In this business profile, Lane Jackson, a partner in the Grant Thornton LLP Health Care Advisory Services practice, with extensive experience in overseeing system implementations and revenue cycle reorganizations, discusses best practices for elevating revenue cycle performance during an EMR implementation. Grant Thornton LLP is a sponsor of the Large System Controllers Council Affinity Group.
This white paper, written by Apex Vice President of Solutions and Services, Carrie Romandine, discusses the importance of patient segmentation and messaging specifically related to the patient revenue cycle. Applying strategic messaging that is tailored to each patient type will not only better educate consumers on payment options specific to their billing needs, but it will maximize the amount collected before sending to collections. Further, targeted messaging should be applied across all points of patient interaction (i.e. point of service, customer service, patient statements) and analyzed regularly for maximized results.
In this business profile, Amy Gross, senior vice president of Key Government Finance, discusses the benefits of private placement transactions to support large-scale financing projects.
This white paper, written by Apex President Patrick Maurer, discusses methods to increase patient adoption of online payments. Providers are now seeking ways to incrementally collect more payments due from patients as well as speeding up the rate of collections. This white paper shows why patient-centric approaches to online payment portals are important complements to traditional provider-centric approaches.
In this business profile, Doug Polasky, executive vice president at Xtend Healthcare, explains the importance of having sound workflow processes in a consolidated business office to ensure optimal performance and reduce costs.
Increased electronic engagement between healthcare providers and patients provides significant opportunities for improving revenue cycle metrics and encouraging patients to access EHRs. This article, written by Apex Founder and CEO Brian Kueppers, explores a number of strategies to create synergy between patient billing, online payment portals and electronic health record (EHR) software to realize a high ROI in speed to payment, patient satisfaction and portal adoption for meaningful use.
In this business profile, sponsored by SSI, Jay Colfer, vice president of sales and marketing, shares how patient access solutions are reversing the trend toward increased bad debt resulting from the rise in high-deductible consumer health plans.
Faced with a rising tide of bad debt, a large Southeastern healthcare system was seeing a sharp decline in net patient revenues. The need to improve collections was dire. By integrating critical tools and processes, the health system was able to increase online payments and improve its financial position. Taking a holistic approach increased overall collection yield by 10% while costs came down because the number of statements sent to patients fell by 10%, which equated to a $1.3M annualized improvement in patient cash over a six-month period. This case study explains how.
In this business profile of Deloitte Consulting, Matthew Hitch and David Betts explore the potential benefits of elevating the customer experience and outline strategies to change service delivery.
With the ICD10 deadline quickly approaching and daily responsibilities not slowing down, final preparations for October 1 require strategic prioritization and laser focus.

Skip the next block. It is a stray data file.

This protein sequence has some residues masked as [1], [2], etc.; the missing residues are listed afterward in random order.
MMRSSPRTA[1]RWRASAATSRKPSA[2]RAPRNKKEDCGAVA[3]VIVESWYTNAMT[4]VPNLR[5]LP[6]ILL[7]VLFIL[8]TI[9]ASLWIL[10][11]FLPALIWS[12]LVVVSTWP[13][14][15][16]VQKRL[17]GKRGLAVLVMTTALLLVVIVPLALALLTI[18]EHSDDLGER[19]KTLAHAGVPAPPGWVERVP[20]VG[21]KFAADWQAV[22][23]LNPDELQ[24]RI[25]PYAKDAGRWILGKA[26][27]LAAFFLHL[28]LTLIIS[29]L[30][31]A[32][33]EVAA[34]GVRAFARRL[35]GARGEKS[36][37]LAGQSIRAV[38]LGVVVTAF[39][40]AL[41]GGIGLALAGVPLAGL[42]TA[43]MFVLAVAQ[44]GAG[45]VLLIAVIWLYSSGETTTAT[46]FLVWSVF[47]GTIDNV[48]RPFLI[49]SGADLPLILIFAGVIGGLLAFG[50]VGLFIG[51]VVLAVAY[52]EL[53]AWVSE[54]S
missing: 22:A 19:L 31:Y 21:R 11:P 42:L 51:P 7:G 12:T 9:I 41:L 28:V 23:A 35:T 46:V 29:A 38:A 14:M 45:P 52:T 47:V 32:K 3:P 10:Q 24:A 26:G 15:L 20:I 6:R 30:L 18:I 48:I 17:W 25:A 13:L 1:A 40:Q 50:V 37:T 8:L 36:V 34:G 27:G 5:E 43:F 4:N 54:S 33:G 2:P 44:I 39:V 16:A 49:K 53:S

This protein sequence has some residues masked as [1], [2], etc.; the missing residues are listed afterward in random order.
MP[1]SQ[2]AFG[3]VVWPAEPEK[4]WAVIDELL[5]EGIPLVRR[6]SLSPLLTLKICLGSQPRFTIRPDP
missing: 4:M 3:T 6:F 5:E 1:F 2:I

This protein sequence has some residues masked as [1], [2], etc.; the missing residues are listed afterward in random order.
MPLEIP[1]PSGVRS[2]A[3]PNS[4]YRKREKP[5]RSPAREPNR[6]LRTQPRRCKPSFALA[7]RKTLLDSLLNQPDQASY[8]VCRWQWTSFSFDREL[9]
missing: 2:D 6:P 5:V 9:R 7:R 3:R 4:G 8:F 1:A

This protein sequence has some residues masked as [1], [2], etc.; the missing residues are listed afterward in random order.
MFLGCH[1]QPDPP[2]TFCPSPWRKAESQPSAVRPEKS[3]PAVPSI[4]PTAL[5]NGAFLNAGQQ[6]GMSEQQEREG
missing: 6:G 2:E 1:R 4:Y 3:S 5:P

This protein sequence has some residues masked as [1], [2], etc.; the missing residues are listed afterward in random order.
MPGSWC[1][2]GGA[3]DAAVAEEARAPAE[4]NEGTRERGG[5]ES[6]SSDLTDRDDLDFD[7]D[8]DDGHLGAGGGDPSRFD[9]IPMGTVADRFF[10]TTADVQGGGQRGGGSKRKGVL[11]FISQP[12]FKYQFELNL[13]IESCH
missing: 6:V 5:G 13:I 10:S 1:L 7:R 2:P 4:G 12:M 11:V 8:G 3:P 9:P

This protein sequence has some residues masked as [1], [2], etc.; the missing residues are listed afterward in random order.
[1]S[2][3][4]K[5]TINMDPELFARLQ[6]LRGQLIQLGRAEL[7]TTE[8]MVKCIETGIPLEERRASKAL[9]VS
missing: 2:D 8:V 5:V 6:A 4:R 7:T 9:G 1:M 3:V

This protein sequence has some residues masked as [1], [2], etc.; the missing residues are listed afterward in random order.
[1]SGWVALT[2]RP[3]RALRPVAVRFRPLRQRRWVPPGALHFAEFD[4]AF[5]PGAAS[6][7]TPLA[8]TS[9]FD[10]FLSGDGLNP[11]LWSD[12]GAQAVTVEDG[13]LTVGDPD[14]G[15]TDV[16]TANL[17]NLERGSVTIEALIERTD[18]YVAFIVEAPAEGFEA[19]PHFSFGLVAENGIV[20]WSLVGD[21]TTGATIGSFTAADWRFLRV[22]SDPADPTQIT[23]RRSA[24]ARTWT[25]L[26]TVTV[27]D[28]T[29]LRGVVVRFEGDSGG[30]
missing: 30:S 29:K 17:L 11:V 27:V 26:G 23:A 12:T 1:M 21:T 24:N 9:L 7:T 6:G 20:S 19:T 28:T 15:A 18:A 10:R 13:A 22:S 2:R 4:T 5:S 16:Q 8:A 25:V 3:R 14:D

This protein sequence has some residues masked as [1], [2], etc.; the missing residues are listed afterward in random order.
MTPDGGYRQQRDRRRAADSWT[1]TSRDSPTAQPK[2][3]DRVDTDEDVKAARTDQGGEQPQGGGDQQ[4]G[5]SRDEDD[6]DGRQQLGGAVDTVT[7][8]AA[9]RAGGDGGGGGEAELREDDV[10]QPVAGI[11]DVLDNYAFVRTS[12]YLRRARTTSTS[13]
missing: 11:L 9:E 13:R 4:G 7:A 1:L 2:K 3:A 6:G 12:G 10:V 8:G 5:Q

TriMedx helps health systems control costs and uncover savings opportunities by optimizing the clinical engineering function.
Read how Gwinnett Medical Center provides clear connections to financial information, offers multiple payment options for patients, and gives onsite staff the ability to collect payments at multiple points throughout the care process.
A leader from McKesson discusses how healthcare reform is forcing hospitals and health systems to take a different approach to capacity management and patient flow.
Read how Orlando Health was able to perform deeper dives into claims data to help the health system see claim rejections more quickly–even on the front end–and reduce A/R days.
To maintain fiscal fitness and boost patient satisfaction and loyalty, healthcare providers need visibility into when and how much they will be paid–by whom–and the ability to better navigate obstacles to payment. They need payment clarity. This whitepaper illuminates this concept that is winning fans at forward-thinking hospitals.
Financial services staff are always looking for ways to improve the verification, billing and collections processes, and Munson Healthcare is no different. Read about how they streamlined the billing process to produce cleaner bills on the front end and helped financial services staff collect more than $1 million in additional upfront annual revenue in one year.
Effective revenue cycle management can be a challenge for any hospital, but for smaller providers it is even tougher. Read how Wallace Thomson identified unreimbursed procedures, streamlined claims management, and improved its ability to determine charity eligibility.
Before launching an energy-efficiency initiative, it’s important to build a solid business case and understand the funding options and potential incentives that are available. Healthcare leaders should consider taking the steps outlined in the whitepaper to ease the process of gaining approval, piloting, implementing, and supporting sustainability projects. You will find that investing in sustainability and energy efficiency helps hospitals add cash to their bottom line. Discover how hospitals and health systems have various options for funding energy-efficient and renewable-energy initiatives, depending on their current financial structure and strategy.